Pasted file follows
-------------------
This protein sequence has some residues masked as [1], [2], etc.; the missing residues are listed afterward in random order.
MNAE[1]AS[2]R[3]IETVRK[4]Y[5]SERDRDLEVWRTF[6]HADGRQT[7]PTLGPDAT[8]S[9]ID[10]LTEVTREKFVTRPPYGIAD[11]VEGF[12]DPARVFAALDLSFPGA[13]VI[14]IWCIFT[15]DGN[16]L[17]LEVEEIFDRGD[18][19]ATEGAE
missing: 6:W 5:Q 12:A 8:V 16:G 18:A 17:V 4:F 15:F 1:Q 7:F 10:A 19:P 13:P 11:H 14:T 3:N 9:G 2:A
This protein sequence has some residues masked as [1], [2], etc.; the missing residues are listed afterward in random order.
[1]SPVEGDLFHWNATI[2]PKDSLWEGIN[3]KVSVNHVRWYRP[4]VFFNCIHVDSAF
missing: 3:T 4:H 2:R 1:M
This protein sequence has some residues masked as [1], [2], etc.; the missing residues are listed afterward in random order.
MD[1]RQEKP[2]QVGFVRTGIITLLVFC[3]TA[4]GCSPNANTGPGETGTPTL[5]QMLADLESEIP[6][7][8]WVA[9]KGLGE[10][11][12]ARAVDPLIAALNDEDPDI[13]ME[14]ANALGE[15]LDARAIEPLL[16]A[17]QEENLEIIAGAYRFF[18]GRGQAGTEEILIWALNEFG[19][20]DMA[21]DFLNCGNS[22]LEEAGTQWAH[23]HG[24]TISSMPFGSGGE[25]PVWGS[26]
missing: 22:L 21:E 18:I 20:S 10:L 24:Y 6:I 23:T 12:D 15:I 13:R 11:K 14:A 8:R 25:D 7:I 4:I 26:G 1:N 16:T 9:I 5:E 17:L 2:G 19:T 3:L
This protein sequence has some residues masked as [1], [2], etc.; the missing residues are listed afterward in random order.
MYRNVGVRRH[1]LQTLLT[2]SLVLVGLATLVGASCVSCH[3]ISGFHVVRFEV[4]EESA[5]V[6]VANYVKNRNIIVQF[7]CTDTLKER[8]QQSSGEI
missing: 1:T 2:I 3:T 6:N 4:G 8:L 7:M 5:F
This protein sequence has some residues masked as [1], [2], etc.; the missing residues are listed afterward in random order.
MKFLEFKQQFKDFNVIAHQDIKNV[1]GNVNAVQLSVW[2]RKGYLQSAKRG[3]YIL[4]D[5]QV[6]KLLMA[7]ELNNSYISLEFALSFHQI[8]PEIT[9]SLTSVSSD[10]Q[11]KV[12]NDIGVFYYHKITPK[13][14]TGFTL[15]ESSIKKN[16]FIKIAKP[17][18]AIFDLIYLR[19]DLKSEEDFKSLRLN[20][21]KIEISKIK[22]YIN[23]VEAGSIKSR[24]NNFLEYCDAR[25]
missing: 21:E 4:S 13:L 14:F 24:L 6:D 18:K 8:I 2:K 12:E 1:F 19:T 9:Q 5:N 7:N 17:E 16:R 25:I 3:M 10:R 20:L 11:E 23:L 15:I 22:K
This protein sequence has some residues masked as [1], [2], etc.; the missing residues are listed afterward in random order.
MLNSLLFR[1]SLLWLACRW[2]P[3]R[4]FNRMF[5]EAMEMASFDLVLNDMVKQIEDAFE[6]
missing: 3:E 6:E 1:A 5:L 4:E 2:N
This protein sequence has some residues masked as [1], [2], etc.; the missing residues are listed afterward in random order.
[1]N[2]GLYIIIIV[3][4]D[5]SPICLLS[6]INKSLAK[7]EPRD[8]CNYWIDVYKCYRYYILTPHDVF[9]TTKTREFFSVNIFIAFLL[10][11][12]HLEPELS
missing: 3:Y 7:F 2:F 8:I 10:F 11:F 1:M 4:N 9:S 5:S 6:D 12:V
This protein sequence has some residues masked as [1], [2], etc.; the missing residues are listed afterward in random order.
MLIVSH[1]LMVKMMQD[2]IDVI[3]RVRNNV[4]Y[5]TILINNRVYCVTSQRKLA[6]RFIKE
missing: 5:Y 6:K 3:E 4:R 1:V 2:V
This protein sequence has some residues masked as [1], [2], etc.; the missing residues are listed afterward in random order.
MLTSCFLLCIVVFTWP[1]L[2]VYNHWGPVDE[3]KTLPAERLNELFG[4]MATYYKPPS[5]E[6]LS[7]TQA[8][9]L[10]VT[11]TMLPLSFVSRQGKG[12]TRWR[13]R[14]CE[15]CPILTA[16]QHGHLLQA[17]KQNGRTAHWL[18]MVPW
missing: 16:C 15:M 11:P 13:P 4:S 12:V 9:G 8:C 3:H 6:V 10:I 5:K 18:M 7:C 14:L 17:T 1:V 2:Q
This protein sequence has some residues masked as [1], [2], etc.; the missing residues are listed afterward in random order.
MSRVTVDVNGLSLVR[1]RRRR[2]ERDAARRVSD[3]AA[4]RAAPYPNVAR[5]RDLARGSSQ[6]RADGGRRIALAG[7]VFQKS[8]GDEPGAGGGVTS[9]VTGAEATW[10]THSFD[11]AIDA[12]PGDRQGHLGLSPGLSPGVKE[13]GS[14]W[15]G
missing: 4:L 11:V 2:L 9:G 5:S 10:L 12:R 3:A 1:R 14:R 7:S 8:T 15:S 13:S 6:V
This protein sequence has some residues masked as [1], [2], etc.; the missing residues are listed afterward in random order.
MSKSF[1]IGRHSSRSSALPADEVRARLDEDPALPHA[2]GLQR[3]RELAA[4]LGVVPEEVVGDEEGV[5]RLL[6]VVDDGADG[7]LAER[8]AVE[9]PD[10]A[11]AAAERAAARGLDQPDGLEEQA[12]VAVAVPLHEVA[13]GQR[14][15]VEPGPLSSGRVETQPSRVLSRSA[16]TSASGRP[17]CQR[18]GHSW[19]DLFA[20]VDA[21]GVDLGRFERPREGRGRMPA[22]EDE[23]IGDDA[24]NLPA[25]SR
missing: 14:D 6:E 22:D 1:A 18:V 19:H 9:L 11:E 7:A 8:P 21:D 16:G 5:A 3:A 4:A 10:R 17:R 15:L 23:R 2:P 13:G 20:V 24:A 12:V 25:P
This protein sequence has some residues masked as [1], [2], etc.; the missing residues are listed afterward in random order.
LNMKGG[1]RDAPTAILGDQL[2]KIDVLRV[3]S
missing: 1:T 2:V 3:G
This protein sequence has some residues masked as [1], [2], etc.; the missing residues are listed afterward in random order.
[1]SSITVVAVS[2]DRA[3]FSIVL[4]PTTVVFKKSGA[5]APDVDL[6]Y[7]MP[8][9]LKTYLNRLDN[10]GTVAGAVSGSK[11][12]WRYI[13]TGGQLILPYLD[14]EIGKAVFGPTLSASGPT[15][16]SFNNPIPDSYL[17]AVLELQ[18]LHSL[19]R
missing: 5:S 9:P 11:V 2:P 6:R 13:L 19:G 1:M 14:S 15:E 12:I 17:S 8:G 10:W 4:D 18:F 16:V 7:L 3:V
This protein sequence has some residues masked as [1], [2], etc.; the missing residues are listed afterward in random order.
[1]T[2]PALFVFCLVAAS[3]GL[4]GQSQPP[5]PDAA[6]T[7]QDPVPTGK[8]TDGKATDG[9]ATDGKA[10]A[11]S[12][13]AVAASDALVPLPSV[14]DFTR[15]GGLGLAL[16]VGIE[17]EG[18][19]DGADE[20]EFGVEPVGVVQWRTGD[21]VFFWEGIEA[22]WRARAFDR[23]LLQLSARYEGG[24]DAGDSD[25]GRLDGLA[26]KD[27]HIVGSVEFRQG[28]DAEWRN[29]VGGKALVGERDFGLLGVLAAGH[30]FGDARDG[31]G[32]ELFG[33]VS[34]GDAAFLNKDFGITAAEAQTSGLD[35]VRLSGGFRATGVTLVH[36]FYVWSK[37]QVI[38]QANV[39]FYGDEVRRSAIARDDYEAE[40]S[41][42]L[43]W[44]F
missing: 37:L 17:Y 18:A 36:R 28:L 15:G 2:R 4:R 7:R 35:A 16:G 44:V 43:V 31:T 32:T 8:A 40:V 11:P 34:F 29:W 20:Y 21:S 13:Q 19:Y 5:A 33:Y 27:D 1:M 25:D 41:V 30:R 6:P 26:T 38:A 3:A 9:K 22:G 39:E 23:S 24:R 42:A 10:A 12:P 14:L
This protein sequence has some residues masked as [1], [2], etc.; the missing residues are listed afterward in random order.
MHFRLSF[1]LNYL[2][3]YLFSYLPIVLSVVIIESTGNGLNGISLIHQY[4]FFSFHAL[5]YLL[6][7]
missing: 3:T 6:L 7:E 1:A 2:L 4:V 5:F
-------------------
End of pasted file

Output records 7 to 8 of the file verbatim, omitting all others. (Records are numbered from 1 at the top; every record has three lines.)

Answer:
This protein sequence has some residues masked as [1], [2], etc.; the missing residues are listed afterward in random order.
[1]N[2]GLYIIIIV[3][4]D[5]SPICLLS[6]INKSLAK[7]EPRD[8]CNYWIDVYKCYRYYILTPHDVF[9]TTKTREFFSVNIFIAFLL[10][11][12]HLEPELS
missing: 3:Y 7:F 2:F 8:I 10:F 11:F 1:M 4:N 9:S 5:S 6:D 12:V
This protein sequence has some residues masked as [1], [2], etc.; the missing residues are listed afterward in random order.
MLIVSH[1]LMVKMMQD[2]IDVI[3]RVRNNV[4]Y[5]TILINNRVYCVTSQRKLA[6]RFIKE
missing: 5:Y 6:K 3:E 4:R 1:V 2:V